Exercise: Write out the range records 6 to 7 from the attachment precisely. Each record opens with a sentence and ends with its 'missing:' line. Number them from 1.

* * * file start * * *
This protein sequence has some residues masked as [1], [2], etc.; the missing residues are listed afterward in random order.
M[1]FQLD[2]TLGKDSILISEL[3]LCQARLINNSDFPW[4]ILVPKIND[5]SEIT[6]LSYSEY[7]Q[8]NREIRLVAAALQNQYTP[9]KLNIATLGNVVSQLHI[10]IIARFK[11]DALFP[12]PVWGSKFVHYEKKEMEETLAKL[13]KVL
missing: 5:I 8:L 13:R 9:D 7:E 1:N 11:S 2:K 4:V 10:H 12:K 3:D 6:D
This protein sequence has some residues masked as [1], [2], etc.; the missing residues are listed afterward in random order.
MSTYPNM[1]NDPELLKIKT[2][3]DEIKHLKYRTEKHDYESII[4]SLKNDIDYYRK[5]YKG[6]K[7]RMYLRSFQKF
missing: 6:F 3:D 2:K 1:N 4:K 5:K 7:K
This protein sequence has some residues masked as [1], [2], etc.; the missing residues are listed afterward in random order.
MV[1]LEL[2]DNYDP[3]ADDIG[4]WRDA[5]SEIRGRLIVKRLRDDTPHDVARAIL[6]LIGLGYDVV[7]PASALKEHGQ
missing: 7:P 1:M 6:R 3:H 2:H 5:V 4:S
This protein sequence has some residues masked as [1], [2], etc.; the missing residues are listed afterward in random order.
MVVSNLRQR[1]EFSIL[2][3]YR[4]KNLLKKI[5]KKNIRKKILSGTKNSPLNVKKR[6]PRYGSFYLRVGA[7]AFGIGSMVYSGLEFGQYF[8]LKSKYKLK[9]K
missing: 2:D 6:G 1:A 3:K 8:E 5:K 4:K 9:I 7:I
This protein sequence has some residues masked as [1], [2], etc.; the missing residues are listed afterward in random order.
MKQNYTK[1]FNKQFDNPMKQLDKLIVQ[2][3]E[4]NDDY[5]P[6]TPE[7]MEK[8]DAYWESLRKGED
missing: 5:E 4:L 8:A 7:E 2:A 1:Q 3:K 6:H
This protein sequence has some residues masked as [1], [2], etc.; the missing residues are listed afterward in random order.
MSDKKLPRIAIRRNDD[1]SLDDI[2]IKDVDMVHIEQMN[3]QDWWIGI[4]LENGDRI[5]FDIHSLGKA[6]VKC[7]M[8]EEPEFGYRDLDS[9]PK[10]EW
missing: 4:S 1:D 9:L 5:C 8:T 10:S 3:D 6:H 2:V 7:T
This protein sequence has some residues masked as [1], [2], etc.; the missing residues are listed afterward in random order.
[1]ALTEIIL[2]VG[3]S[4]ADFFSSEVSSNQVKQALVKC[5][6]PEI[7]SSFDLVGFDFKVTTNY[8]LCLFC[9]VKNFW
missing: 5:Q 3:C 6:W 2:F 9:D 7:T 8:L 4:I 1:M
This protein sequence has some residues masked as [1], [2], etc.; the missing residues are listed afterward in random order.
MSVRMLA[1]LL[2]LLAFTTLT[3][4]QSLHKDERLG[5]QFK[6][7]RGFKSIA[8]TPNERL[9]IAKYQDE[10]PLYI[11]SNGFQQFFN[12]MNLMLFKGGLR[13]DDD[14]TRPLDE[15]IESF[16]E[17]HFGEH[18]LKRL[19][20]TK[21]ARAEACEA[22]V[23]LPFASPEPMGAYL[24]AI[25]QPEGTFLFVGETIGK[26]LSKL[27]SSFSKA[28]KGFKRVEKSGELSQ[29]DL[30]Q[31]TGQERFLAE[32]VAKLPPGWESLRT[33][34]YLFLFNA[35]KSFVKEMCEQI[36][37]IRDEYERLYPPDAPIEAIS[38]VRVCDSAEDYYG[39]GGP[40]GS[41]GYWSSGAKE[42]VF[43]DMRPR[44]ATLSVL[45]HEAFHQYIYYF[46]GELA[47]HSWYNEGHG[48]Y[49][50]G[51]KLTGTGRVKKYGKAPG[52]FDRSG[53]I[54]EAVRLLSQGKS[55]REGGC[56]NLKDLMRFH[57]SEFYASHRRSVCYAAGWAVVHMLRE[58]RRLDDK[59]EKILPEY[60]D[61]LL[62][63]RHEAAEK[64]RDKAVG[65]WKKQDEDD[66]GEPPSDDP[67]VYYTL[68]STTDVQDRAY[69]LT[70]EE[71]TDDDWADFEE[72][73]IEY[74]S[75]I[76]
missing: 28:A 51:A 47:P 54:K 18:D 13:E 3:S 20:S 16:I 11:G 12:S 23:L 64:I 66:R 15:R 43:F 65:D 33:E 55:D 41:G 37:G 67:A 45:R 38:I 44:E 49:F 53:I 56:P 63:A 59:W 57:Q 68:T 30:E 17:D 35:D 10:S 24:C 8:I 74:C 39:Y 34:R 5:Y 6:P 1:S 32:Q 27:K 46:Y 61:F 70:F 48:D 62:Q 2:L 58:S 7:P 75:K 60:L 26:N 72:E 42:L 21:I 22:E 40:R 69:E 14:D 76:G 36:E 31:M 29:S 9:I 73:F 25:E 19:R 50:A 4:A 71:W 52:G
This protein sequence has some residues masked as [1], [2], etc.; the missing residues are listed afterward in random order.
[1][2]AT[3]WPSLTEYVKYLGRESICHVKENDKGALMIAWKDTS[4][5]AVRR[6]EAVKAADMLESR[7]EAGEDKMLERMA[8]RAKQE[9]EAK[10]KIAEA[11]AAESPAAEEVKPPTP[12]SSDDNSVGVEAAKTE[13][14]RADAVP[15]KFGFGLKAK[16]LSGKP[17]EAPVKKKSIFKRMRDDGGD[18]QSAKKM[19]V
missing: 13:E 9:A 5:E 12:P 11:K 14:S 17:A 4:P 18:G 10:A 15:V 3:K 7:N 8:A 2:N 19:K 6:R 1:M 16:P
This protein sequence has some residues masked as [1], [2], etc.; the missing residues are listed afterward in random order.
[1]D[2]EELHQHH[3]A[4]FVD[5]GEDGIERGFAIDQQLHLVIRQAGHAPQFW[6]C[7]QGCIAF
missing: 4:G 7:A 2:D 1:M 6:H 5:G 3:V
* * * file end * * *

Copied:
This protein sequence has some residues masked as [1], [2], etc.; the missing residues are listed afterward in random order.
MSDKKLPRIAIRRNDD[1]SLDDI[2]IKDVDMVHIEQMN[3]QDWWIGI[4]LENGDRI[5]FDIHSLGKA[6]VKC[7]M[8]EEPEFGYRDLDS[9]PK[10]EW
missing: 4:S 1:D 9:L 5:C 8:T 10:S 3:D 6:H 2:V 7:T
This protein sequence has some residues masked as [1], [2], etc.; the missing residues are listed afterward in random order.
[1]ALTEIIL[2]VG[3]S[4]ADFFSSEVSSNQVKQALVKC[5][6]PEI[7]SSFDLVGFDFKVTTNY[8]LCLFC[9]VKNFW
missing: 5:Q 3:C 6:W 2:F 9:D 7:T 8:L 4:I 1:M